American Heritage® Dictionary of the English Language, Fourth Edition
- n. The act of involving.
- n. The state of being involved.
- n. Intricacy; complexity.
- n. Something, such as a long grammatical construction, that is intricate or complex.
- n. Mathematics An operation, such as negation, which, when applied to itself, returns the original number.
- n. Embryology The ingrowth and curling inward of a group of cells, as in the formation of a gastrula from a blastula.
- n. Medicine A decrease in size of an organ, as of the uterus following childbirth.
- n. Medicine A progressive decline or degeneration of normal physiological functioning occurring as a result of the aging process.
Century Dictionary and Cyclopedia
- n. The act of involving, infolding, or inwrapping; a rolling or folding in or round.
- n. The state of being entangled or involved; complication.
- n. Something involved or entangled; a complication.
- n. A membranous covering or envelop; an involucre.
- n. In grammar, complicated construction; the lengthening out of a sentence by the insertion of member within member; the separation of the subject from its predicate by the interjection of matter that should follow the verb or be placed in another sentence.
- n. In mathematics: The multiplication of a quantity into itself any number of times, so as to produce a positive integral power of that quantity. Thus, the operation by which the third power of 5 is found, namely, the multiplication of 5 by itself, making 25, and of the product by 5 again, making 125, is involution. In this sense involution is opposed to evolution, 3 .
- n. The raising of a quantity to any power, positive, negative, fractional, or imaginary. In this sense involution includes evolution as a particular case.
- n. A unidimensional continuous series of elements (such as the points of a line), considered as having a definite one-to-one correspondence with themselves, such that infinitely neighboring elements correspond to infinitely neighboring elements, and such that if A corresponds to B, then B corresponds to A: in other words, the elements are associated in conjugate pairs, so that any pair of conjugate elements may by a continuous motion come into coincidence with any other without ceasing, at any stage of the motion, to be conjugate. This is the usual meaning of involution in geometry; it dates from Desargues (1639). There are either two real sibi-conjugate or self-corresponding elements in an involution, when it is called a hyperbolic involution; or there are none, when it is called an elliptic involution. If U = 0, V = 0, W = 0 are three quadratic equations determining three pairs of points in an involution, then these three equations are in a syzygy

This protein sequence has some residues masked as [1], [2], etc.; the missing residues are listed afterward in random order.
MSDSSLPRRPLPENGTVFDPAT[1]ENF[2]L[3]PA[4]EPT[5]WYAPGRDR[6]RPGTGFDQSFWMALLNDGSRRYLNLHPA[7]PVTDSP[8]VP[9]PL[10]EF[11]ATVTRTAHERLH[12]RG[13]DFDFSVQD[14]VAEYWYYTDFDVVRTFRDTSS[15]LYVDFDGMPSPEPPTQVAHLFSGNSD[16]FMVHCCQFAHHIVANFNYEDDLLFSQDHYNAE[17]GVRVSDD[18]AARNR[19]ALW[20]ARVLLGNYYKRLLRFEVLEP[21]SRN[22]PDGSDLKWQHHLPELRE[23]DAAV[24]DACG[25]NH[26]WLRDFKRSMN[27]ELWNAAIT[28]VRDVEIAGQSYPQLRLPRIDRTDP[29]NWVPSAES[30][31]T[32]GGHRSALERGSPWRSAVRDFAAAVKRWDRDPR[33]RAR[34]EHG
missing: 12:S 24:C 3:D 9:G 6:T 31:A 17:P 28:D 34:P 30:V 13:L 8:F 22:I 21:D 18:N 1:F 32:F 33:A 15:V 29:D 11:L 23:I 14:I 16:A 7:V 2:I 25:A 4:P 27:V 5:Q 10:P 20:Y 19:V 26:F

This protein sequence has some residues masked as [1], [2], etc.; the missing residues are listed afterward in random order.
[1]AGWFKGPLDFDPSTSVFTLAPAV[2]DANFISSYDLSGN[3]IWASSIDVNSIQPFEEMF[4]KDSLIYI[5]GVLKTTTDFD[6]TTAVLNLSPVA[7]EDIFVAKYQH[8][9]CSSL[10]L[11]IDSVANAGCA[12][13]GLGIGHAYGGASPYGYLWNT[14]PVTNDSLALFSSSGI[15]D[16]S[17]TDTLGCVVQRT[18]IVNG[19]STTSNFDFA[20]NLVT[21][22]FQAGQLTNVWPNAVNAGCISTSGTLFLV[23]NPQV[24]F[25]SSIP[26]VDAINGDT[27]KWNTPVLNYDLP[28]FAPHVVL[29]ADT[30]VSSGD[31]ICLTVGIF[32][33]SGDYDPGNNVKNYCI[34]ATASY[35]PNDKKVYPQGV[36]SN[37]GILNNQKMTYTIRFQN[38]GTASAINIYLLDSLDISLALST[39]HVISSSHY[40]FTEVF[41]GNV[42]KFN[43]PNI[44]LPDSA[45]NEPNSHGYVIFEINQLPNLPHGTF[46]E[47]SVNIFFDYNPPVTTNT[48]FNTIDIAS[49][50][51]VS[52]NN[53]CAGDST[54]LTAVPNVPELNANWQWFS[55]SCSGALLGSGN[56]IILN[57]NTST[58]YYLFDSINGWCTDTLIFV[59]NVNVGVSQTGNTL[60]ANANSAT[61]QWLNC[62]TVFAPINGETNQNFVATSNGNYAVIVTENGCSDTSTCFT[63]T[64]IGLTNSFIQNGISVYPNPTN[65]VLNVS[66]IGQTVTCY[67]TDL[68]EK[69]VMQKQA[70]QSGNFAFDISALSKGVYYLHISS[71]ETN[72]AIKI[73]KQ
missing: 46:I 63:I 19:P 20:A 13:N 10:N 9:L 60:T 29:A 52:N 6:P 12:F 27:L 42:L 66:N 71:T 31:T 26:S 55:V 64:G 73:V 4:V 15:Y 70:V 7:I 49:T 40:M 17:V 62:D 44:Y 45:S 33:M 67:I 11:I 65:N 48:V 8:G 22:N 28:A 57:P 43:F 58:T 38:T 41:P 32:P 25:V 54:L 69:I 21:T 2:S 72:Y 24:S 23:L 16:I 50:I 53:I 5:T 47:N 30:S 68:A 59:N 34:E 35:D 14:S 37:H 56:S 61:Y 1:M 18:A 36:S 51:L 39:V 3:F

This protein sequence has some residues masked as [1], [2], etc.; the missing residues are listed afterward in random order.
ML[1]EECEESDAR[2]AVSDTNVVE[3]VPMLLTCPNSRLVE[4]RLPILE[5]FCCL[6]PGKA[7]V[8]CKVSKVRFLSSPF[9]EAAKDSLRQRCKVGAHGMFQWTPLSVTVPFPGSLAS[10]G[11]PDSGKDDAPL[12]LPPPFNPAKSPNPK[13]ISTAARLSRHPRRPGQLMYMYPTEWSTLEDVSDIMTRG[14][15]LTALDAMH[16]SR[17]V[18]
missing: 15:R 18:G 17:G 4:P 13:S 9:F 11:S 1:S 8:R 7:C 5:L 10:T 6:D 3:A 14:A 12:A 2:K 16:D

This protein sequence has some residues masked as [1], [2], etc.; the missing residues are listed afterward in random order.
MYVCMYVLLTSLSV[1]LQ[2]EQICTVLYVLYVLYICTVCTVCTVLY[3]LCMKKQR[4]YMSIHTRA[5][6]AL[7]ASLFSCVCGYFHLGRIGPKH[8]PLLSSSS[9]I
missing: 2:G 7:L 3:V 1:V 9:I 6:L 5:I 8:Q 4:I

λU + μV + νW = 0; or if the three equations are ax + bxy+ cy= 0, a′ x + b′ xy+ c′ y= 0, a″x + b″xy+ c″y= 0, then the syzygy may be thus written: The six elements are said to be an involution of six, or, if one or two of them are sibi-conjugate, an involution of five or of four elements. If the points of a line in a plane are in involution, let any conic (or degenerate conic) be drawn through any pair of conjugate points, and another conic through any other pair; then any conic through the four intersections of these conics will cut the line in a pair of conjugate points. That point of an involution which cor. responds to the point at infinity is termed the center of the involution.
- n. Any series of pairs of loci represented by an equation λU + µ V = 0, where λ and µ are numerical constants for each locus, and U = 0 and V = 0 are equations to two loci of the same order.
- n. Any unidimensional continuum of elements associated in sets of any constant number by a continuous law. According as there are two, three, four, etc., in each set, the involution is said to be quadratic, cubic, quartic (or biquadratic), etc.
- n. The implication of a relation in a system of other relations.
- n. In physiology, the resorption which organs undergo after enlargement or distention: as, the involution of the uterus, which is thus restored to its normal size after pregnancy.